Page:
According to a 2012 Boston Globe article, “In the 1950s, cities like Boston were worried about the flight of the middle and upper-classes to the suburbs. So-called urban renewal became a way to get rid of poor people, in the hope of attracting the middle class and its money back to the city.’’
Joseph McDonald, former president of the West End Civic Association and lifelong West Ender, was one of those people forced out as a child, but said he was lucky enough to be able to afford moving back.
“In the past three years we have had an incredible number of projects either started or seeking approval,’’ McDonald said. “We are not completely opposed to development. We said, ‘That’s okay, we understand we need more housing as long as it is orderly.’’’
New West End Developments
Some of the recent projects McDonald mentioned were the mixed-use Lovejoy Wharf Converse headquarters and residential building and a building in the Bulfinch Triangle. He doesn’t have an issue with these.
“The one that is causing the great problem is Equity Development,’’ McDonald said. “This is right in the middle of a residential block. We took a vote of [the Civic Association’s] membership– we have 250 members and less than 20 voted for the project.’’
The parking garage was one of the main issues McDonald addressed, saying traffic in the area is “already gridlock when there are Bruins and Celtics games.’’ This would only make the problem worse.
“The main problem is not the height,’’ McDonald said. “We think it is too tall, but we can live with that. There is no access for ambulances and fire trucks. [They] can’t get through to that site in the hour and a half before Bruins and Celtics games.’’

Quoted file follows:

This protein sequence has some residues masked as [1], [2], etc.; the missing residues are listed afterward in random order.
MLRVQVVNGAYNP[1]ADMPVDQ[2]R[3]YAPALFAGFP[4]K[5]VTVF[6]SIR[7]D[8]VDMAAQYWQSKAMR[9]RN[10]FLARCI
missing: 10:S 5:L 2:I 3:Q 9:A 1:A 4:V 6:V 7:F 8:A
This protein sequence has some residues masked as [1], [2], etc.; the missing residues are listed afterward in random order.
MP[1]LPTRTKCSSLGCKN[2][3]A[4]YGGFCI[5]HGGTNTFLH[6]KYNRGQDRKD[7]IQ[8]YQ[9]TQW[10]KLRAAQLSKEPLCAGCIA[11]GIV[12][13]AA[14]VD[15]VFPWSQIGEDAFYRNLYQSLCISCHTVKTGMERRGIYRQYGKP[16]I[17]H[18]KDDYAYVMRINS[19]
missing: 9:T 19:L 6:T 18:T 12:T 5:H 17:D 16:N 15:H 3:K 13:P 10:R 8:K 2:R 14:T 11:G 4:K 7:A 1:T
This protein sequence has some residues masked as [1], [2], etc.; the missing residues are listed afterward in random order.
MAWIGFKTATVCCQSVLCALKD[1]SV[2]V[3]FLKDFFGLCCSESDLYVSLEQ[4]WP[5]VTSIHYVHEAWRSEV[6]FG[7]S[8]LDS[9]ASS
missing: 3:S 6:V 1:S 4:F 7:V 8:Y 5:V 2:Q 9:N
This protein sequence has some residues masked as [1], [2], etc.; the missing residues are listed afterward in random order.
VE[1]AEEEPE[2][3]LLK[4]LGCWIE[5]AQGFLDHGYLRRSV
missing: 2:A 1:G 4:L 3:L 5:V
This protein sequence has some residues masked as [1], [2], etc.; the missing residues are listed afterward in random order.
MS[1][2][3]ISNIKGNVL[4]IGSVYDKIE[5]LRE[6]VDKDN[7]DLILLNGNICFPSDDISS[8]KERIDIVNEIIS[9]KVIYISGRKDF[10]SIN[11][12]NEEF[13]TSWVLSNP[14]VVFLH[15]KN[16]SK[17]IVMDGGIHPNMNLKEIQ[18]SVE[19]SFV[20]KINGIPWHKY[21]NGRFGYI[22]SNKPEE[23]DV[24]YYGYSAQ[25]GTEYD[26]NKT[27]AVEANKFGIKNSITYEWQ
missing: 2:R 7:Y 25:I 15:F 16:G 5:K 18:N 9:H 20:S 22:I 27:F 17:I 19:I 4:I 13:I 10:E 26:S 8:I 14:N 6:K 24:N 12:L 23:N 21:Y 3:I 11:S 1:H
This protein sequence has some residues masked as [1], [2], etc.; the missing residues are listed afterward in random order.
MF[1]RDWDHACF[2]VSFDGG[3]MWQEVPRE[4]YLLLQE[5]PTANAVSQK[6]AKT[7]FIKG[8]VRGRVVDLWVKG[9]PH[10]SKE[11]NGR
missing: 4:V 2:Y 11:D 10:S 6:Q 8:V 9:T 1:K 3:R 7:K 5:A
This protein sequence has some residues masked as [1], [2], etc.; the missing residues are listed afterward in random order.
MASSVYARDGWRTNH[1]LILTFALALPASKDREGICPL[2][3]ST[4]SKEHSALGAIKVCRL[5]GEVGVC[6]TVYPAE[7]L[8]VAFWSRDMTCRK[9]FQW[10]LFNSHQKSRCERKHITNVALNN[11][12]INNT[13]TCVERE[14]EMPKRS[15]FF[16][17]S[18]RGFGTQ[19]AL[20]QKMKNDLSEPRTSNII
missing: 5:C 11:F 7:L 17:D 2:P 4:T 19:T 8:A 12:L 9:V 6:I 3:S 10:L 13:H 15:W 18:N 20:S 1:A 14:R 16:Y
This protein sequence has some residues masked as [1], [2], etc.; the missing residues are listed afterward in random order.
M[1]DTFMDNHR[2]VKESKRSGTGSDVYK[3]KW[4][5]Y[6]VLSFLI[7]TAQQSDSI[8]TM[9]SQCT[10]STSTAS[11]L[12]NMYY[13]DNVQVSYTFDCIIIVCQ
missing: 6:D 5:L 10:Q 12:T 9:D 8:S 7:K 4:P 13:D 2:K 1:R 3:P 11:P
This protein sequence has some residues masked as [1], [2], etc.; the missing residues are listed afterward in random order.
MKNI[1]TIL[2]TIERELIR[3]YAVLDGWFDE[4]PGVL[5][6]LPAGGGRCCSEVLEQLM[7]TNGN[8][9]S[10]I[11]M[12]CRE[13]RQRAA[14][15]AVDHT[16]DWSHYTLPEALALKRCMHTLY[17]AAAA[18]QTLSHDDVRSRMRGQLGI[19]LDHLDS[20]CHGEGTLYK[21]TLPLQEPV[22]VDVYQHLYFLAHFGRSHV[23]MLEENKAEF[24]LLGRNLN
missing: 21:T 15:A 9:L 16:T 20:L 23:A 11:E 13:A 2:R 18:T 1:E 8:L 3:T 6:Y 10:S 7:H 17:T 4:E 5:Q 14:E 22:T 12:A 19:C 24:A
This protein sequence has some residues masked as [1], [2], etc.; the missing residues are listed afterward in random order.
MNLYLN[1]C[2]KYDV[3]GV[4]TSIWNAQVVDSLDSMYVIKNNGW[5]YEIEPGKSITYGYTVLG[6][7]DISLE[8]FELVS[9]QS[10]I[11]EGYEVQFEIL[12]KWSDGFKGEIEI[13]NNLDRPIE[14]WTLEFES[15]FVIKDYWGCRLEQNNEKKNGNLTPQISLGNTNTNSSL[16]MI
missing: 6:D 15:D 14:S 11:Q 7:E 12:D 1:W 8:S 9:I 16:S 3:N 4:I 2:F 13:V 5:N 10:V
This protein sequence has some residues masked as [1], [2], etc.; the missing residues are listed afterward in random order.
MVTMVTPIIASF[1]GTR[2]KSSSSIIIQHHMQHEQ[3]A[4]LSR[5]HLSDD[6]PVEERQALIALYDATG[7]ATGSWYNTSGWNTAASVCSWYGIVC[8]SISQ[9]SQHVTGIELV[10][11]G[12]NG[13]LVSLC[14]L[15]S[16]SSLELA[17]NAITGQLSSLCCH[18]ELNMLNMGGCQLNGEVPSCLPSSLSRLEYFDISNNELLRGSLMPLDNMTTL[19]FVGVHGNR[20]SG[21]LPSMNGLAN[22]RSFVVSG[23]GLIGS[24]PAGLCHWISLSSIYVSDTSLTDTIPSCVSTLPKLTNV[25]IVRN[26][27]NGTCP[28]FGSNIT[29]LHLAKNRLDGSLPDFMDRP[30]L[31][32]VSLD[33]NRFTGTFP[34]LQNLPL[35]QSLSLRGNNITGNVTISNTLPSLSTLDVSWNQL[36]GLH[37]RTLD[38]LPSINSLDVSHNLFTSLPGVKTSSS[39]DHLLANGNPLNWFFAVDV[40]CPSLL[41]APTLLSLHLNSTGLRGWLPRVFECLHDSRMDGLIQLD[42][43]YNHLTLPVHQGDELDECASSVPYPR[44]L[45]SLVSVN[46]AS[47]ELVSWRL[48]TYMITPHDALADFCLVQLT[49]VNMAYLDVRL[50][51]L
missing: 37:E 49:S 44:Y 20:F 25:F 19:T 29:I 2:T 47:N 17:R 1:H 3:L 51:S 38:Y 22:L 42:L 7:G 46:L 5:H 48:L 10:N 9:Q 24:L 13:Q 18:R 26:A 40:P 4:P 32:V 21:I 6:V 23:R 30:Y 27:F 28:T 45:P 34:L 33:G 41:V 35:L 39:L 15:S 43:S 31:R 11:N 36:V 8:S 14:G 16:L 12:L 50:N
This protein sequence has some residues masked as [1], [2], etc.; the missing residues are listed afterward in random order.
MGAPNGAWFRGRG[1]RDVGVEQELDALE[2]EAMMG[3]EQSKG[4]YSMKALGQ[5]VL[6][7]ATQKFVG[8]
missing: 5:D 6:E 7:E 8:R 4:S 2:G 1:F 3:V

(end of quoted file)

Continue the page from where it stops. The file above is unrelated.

Martin said the BRA has considered traffic concerns.
“We have heard that from the community and been in touch with Zakim’s office,’’ Martin said. Josh Zakim is the city councilor for the West End. “There is always a traffic mitigation plan, so we would work closely to make sure we reduce the impact of traffic as much as possible.’’
Martin also addressed the concern that the apartment wouldn’t have enough family-oriented units, something that both Lucia and McDonald said was an issue.
He said that though there were no three-bedroom units in the current plan for the Garden Garage, other apartments Equity owns in the West End do have three-bedroom units that are more accommodating for families.
The BRA hosted a Garden Garage Impact Advisory meeting on March 17 where Martin said community members addressed their concerns about the building’s height and density.
Martin said the BRA said they want the project to go forward, because they feel like it “has been in the works for a long time.’’ Equity already revised the proposal to create more open space, and the Garden Garage fits into Mayor Marty Walsh’s housing goals, he added.
In October, Mayor Walsh announced he wants to add 53,000 more housing units in the city by 2030.
Next steps involve a community meeting scheduled for Wednesday, March 25, where the BRA will discuss the rationale for the project and listen to concerns from community members, Martin said.
“Then if we are still where we feel like it’s going to go forward, community benefits need to be discussed,’’ Martin said.